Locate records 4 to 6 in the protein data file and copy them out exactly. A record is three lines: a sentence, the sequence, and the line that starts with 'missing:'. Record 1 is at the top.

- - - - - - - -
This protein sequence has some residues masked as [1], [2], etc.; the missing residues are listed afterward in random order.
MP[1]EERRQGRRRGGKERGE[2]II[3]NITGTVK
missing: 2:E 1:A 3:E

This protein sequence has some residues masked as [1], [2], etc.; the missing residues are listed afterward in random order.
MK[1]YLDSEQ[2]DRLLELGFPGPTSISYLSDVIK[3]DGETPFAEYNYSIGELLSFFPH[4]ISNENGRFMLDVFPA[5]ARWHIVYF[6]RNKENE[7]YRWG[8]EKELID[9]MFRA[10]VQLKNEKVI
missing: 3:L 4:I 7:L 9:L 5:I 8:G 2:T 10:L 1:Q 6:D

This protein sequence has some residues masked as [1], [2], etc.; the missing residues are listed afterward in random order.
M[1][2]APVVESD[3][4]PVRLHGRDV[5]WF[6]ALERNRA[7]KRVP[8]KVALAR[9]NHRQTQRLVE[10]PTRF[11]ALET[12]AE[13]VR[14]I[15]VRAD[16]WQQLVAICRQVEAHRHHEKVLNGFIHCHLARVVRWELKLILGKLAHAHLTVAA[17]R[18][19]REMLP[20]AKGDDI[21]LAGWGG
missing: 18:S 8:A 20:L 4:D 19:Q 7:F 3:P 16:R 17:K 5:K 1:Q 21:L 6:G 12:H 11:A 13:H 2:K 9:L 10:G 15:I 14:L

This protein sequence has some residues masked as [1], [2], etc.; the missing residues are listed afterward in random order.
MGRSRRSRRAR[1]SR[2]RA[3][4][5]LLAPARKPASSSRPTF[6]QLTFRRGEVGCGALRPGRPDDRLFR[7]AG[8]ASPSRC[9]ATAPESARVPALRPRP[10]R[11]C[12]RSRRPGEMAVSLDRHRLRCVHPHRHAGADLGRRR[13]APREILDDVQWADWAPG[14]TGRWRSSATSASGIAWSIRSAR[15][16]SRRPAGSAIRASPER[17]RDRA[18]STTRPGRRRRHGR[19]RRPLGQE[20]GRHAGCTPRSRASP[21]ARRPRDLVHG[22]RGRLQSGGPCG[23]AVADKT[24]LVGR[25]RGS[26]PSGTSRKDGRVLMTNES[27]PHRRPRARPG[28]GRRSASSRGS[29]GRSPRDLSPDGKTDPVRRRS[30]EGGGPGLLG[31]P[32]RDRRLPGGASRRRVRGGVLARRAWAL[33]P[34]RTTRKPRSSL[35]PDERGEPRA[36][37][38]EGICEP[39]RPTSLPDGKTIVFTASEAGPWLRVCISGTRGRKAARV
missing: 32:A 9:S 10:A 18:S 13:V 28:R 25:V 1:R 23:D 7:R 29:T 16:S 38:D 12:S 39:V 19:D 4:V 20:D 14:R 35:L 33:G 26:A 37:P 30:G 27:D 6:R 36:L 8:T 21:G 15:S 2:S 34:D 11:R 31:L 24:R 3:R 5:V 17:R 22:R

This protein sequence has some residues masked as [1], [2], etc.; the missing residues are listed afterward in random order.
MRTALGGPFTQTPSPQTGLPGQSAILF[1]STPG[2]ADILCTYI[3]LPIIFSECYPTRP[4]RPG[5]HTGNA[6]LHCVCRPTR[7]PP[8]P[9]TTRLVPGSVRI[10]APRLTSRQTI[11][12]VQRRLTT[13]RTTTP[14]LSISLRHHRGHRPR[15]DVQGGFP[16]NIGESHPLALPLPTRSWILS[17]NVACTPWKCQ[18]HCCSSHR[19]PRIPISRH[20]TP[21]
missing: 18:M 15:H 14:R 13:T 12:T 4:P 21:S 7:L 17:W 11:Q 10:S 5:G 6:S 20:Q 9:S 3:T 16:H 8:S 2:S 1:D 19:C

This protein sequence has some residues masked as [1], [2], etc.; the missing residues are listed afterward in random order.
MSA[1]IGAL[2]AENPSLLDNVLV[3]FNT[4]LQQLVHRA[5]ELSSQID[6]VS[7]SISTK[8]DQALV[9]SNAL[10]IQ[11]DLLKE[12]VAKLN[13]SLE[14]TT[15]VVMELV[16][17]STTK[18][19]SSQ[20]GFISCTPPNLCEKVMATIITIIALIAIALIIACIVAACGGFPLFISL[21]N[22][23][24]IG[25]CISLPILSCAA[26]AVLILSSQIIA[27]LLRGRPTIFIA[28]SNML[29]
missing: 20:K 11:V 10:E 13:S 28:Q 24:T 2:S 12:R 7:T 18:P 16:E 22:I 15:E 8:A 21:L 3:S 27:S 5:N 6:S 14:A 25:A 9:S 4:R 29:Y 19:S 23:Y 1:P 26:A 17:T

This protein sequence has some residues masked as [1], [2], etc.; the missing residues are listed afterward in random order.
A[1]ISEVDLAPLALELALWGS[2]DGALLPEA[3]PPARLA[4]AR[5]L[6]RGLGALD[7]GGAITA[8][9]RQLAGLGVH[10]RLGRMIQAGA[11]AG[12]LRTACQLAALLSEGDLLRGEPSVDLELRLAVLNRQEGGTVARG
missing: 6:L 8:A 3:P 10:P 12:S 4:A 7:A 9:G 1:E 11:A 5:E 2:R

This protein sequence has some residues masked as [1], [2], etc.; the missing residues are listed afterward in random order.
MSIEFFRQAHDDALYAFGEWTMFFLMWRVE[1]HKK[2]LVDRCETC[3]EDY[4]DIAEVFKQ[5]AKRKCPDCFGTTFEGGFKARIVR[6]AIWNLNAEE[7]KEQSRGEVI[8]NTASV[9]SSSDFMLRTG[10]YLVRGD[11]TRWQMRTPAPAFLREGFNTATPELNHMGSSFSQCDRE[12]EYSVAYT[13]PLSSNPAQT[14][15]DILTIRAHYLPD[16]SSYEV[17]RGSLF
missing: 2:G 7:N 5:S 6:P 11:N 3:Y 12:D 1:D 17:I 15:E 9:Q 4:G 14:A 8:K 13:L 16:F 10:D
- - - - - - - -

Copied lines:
This protein sequence has some residues masked as [1], [2], etc.; the missing residues are listed afterward in random order.
MGRSRRSRRAR[1]SR[2]RA[3][4][5]LLAPARKPASSSRPTF[6]QLTFRRGEVGCGALRPGRPDDRLFR[7]AG[8]ASPSRC[9]ATAPESARVPALRPRP[10]R[11]C[12]RSRRPGEMAVSLDRHRLRCVHPHRHAGADLGRRR[13]APREILDDVQWADWAPG[14]TGRWRSSATSASGIAWSIRSAR[15][16]SRRPAGSAIRASPER[17]RDRA[18]STTRPGRRRRHGR[19]RRPLGQE[20]GRHAGCTPRSRASP[21]ARRPRDLVHG[22]RGRLQSGGPCG[23]AVADKT[24]LVGR[25]RGS[26]PSGTSRKDGRVLMTNES[27]PHRRPRARPG[28]GRRSASSRGS[29]GRSPRDLSPDGKTDPVRRRS[30]EGGGPGLLG[31]P[32]RDRRLPGGASRRRVRGGVLARRAWAL[33]P[34]RTTRKPRSSL[35]PDERGEPRA[36][37][38]EGICEP[39]RPTSLPDGKTIVFTASEAGPWLRVCISGTRGRKAARV
missing: 32:A 9:S 10:A 18:S 13:V 28:R 25:V 1:R 23:D 7:R 29:T 16:S 38:D 12:S 39:V 19:D 4:V 20:D 14:R 35:L 33:G 26:A 37:P 30:G 27:D 6:R 36:L 8:T 21:G 15:S 2:S 34:D 11:R 31:L 24:R 3:R 5:V 17:R 22:R

This protein sequence has some residues masked as [1], [2], etc.; the missing residues are listed afterward in random order.
MRTALGGPFTQTPSPQTGLPGQSAILF[1]STPG[2]ADILCTYI[3]LPIIFSECYPTRP[4]RPG[5]HTGNA[6]LHCVCRPTR[7]PP[8]P[9]TTRLVPGSVRI[10]APRLTSRQTI[11][12]VQRRLTT[13]RTTTP[14]LSISLRHHRGHRPR[15]DVQGGFP[16]NIGESHPLALPLPTRSWILS[17]NVACTPWKCQ[18]HCCSSHR[19]PRIPISRH[20]TP[21]
missing: 18:M 15:H 14:R 13:T 12:T 4:P 21:S 7:L 17:W 11:Q 10:S 5:G 6:S 20:Q 9:S 3:T 16:H 8:S 2:S 1:D 19:C

This protein sequence has some residues masked as [1], [2], etc.; the missing residues are listed afterward in random order.
MSA[1]IGAL[2]AENPSLLDNVLV[3]FNT[4]LQQLVHRA[5]ELSSQID[6]VS[7]SISTK[8]DQALV[9]SNAL[10]IQ[11]DLLKE[12]VAKLN[13]SLE[14]TT[15]VVMELV[16][17]STTK[18][19]SSQ[20]GFISCTPPNLCEKVMATIITIIALIAIALIIACIVAACGGFPLFISL[21]N[22][23][24]IG[25]CISLPILSCAA[26]AVLILSSQIIA[27]LLRGRPTIFIA[28]SNML[29]
missing: 20:K 11:V 10:E 13:S 28:Q 24:T 2:S 12:R 7:T 18:P 16:E 22:I 15:E 8:A 21:L 3:S 27:S 5:N 6:S 14:A 25:A 9:S 4:R 29:Y 19:S 23:Y 1:P 26:A 17:T